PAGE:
Oil and natural gas prices are at painfully low levels, leading the broader energy sector into a brutal downturn. That means contrarian investors, who often invest while others are afraid to, should probably be sniffing around for deals. If that sounds like you, then it's time to take a closer look at Helmerich & Payne (NYSE:HP). It is, perhaps, one of the best ways to play an energy upturn.

Some basics

Oil and natural gas are commodities subject to the dynamics of supply and demand. There's no question that the energy sector today is in a state of turmoil, with oil prices actually falling below zero at one point earlier in 2020. There were technical reasons for that drop, but the implications are kind of frightening -- for a brief moment in time, oil producers were paying customers to take their oil. 

A man with a notebook in front of oil well

Image source: Getty Images

That dislocation was driven by the global economic shutdowns used to slow the spread of COVID-19. Effectively, that led to a sharp contraction in demand for oil and natural gas. All of the extra fuel being produced got shoved into storage, leaving a lingering overhang of supply to sop up. There are two basic ways to get supply and demand back into some semblance of balance. One is to increase demand, which is starting to happen as economies reopen. The other is to cut back on supply, which is also happening, particularly in the U.S. onshore space.

Because of where the world is in the pandemic situation, demand is likely to take some time to recover. So supply cuts are going to be a vital piece of the energy sector puzzle. To simplify things, U.S. non-conventional energy production (generally referred to as fracking) is one of the easiest production methods to ramp up and down. It shouldn't be that surprising, then, to see a massive pullback in the U.S. onshore sector as a result of the current supply/demand imbalance. Helmerich & Payne is one of the largest drilling services companies in the U.S. onshore space.

The hit and the potential

How bad is it today for Helmerich & Payne? Of the roughly 300 rigs this company owns, only about 25% are currently operating. A few years ago that number was usually well over 80%. It's so bad that the board of directors cut the dividend by 65% after decades of annual dividend increases. Oil drilling is a highly cyclical industry, and Helmerich & Payne had weathered the ups and downs in stride before, while still growing its dividend. So the current downturn obviously has the company pretty worried about the near-term future.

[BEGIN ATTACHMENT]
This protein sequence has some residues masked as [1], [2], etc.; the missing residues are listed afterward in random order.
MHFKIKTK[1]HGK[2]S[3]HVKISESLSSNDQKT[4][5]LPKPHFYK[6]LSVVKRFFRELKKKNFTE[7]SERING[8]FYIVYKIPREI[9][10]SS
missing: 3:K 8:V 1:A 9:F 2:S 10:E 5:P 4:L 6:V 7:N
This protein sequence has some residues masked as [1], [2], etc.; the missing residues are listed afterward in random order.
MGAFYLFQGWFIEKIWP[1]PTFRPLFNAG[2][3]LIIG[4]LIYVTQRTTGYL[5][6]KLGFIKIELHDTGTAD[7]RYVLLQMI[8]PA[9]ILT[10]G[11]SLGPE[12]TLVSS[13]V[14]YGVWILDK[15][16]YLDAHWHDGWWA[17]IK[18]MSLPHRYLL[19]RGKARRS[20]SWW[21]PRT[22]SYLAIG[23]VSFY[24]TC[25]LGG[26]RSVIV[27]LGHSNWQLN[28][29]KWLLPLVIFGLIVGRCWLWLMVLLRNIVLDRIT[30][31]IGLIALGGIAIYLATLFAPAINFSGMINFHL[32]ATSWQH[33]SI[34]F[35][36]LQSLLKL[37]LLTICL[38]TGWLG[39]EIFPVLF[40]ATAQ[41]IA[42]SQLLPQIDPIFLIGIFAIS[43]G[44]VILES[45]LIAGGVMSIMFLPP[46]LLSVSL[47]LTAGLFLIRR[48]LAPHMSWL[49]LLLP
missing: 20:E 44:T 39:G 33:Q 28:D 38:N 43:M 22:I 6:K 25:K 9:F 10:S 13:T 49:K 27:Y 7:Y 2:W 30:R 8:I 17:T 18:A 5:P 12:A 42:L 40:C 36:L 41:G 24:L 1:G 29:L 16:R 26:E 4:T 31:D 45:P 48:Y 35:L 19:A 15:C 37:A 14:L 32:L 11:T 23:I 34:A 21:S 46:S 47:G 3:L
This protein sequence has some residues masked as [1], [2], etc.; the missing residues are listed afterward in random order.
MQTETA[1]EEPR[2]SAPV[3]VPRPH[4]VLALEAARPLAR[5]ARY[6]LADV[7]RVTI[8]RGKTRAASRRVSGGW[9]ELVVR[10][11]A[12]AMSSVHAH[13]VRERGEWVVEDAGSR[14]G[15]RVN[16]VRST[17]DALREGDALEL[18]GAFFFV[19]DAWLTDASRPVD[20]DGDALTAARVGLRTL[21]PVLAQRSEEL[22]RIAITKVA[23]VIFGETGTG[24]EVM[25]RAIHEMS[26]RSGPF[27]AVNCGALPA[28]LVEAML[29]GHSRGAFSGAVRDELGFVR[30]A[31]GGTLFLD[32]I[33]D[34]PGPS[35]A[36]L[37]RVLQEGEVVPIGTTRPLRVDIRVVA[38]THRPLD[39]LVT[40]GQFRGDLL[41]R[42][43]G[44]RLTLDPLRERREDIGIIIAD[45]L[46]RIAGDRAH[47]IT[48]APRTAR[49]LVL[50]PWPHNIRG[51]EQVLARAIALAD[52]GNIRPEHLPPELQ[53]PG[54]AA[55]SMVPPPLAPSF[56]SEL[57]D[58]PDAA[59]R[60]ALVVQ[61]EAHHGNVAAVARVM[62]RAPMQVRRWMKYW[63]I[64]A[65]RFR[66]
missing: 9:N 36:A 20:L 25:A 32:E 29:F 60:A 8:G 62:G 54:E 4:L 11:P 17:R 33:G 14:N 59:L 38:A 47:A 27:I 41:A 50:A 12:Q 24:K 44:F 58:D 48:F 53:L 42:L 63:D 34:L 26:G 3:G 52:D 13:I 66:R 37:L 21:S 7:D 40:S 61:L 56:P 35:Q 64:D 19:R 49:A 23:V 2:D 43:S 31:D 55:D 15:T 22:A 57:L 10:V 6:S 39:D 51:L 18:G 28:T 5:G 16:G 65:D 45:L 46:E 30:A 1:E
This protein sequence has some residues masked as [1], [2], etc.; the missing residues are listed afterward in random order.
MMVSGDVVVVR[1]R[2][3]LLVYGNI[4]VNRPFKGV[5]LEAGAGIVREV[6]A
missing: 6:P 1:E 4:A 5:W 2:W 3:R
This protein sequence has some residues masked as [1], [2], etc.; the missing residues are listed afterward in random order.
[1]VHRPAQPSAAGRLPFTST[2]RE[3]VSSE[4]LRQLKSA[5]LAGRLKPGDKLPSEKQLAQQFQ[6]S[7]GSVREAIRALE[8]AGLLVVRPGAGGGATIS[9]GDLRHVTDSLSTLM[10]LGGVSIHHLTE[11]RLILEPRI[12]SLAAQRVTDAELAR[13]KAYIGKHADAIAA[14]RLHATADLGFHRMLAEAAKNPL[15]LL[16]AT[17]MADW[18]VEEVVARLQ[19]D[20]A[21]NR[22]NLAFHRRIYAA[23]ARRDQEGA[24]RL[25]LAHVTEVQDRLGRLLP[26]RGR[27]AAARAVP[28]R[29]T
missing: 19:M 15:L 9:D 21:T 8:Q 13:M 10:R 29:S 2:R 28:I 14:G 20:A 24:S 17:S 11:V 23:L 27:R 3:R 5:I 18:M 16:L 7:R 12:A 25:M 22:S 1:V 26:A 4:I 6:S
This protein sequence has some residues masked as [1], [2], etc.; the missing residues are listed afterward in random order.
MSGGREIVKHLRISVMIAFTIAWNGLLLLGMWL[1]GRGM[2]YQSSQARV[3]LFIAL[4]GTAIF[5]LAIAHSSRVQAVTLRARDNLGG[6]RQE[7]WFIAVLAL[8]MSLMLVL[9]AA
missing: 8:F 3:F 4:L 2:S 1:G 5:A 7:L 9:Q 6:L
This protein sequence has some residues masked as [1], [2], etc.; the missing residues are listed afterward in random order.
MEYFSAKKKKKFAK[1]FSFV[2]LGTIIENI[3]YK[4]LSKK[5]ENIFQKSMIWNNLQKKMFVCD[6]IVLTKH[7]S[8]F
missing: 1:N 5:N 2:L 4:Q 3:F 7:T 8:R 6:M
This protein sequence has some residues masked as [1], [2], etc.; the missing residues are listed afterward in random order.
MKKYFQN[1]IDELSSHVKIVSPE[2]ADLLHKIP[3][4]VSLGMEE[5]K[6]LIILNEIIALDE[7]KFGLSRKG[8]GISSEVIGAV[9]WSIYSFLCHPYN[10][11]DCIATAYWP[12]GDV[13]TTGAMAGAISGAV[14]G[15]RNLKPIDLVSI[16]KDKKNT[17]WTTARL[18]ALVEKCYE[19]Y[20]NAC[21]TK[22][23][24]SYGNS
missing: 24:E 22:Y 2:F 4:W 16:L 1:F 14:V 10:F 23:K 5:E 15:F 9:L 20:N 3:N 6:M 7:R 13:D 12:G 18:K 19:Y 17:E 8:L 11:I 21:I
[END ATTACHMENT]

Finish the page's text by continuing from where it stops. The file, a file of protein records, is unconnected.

However, just how worried does Helmerich & Payne need to be about the long term? As it stands, the company's debt to equity ratio is a very strong 0.15 times or so. That's materially better than those of any of its closest peers, and, frankly, low for just about any company in any industry. Meanwhile, the company's cash balance actually went up through the first nine months of fiscal 2020 as it's worked to cut costs and preserve liquidity. Notably, there were no material debt issuances or stock sales. In fact, Helmerich & Payne actually bought back some shares. At the end of its fiscal third quarter, management highlighted that it had roughly $500 million in cash and short-term investments, and no amounts drawn on a $750 million credit facility, providing it with about $1.2 billion worth of liquidity. All in all, it looks pretty likely that Helmerich & Payne is going to weather this downturn like it has weathered industry downturns before. 

HP Debt to Equity Ratio Chart

HP Debt to Equity Ratio data by YCharts

Meanwhile, the company has long focused on keeping its rig fleet at the leading edge technology-wise. Roughly 90% of its U.S. land fleet is made up of what are referred to in the industry as "Super Spec" rigs. These are the most flexible and efficient drills, and are the ones that are, as you would expect, seeing the most demand from customers. Notably, Helmerich & Payne is a market share leader in the U.S. onshore space, working with some of the biggest players in the energy industry. When drilling picks up again, its fleet of high-end rigs are highly likely to quickly get put back to work. 

For the oil believer 

When you put it all together, Helmerich & Payne looks like it will easily survive this deep downturn. And when the energy markets pick back up again, it will be there with a well-positioned drill fleet to prosper from the rebound in an oil region that has proven it can quickly ramp up its production.

There's just one fly in the ointment here: You need to believe that supply and demand will eventually balance out again, and that drilling activity will, indeed, head higher as a result. However, if that sounds reasonable to you, then Helmerich & Payne could easily be one of the best turnaround options in the energy sector today.